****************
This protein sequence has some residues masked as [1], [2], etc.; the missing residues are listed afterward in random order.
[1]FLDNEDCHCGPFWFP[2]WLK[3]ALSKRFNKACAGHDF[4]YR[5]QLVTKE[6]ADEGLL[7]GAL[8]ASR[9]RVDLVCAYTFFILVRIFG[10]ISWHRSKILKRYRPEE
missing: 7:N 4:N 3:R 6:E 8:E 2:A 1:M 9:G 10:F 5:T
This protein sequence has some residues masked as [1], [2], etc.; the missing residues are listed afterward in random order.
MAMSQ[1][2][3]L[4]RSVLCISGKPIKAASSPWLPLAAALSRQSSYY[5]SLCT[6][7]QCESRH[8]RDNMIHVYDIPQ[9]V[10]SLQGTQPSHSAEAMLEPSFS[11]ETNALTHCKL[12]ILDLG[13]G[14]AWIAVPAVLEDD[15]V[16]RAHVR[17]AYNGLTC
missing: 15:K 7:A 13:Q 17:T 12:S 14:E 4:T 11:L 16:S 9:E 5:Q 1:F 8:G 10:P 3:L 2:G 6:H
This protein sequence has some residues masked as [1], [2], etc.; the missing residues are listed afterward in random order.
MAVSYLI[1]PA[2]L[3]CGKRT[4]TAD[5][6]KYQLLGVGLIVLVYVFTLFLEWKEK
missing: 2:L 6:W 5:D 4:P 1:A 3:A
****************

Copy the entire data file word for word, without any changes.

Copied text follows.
This protein sequence has some residues masked as [1], [2], etc.; the missing residues are listed afterward in random order.
[1]FLDNEDCHCGPFWFP[2]WLK[3]ALSKRFNKACAGHDF[4]YR[5]QLVTKE[6]ADEGLL[7]GAL[8]ASR[9]RVDLVCAYTFFILVRIFG[10]ISWHRSKILKRYRPEE
missing: 7:N 4:N 3:R 6:E 8:E 2:A 1:M 9:G 10:F 5:T
This protein sequence has some residues masked as [1], [2], etc.; the missing residues are listed afterward in random order.
MAMSQ[1][2][3]L[4]RSVLCISGKPIKAASSPWLPLAAALSRQSSYY[5]SLCT[6][7]QCESRH[8]RDNMIHVYDIPQ[9]V[10]SLQGTQPSHSAEAMLEPSFS[11]ETNALTHCKL[12]ILDLG[13]G[14]AWIAVPAVLEDD[15]V[16]RAHVR[17]AYNGLTC
missing: 15:K 7:A 13:Q 17:T 12:S 14:E 4:T 11:L 16:S 9:E 5:Q 1:F 8:G 10:P 3:L 2:G 6:H
This protein sequence has some residues masked as [1], [2], etc.; the missing residues are listed afterward in random order.
MAVSYLI[1]PA[2]L[3]CGKRT[4]TAD[5][6]KYQLLGVGLIVLVYVFTLFLEWKEK
missing: 2:L 6:W 5:D 4:P 1:A 3:A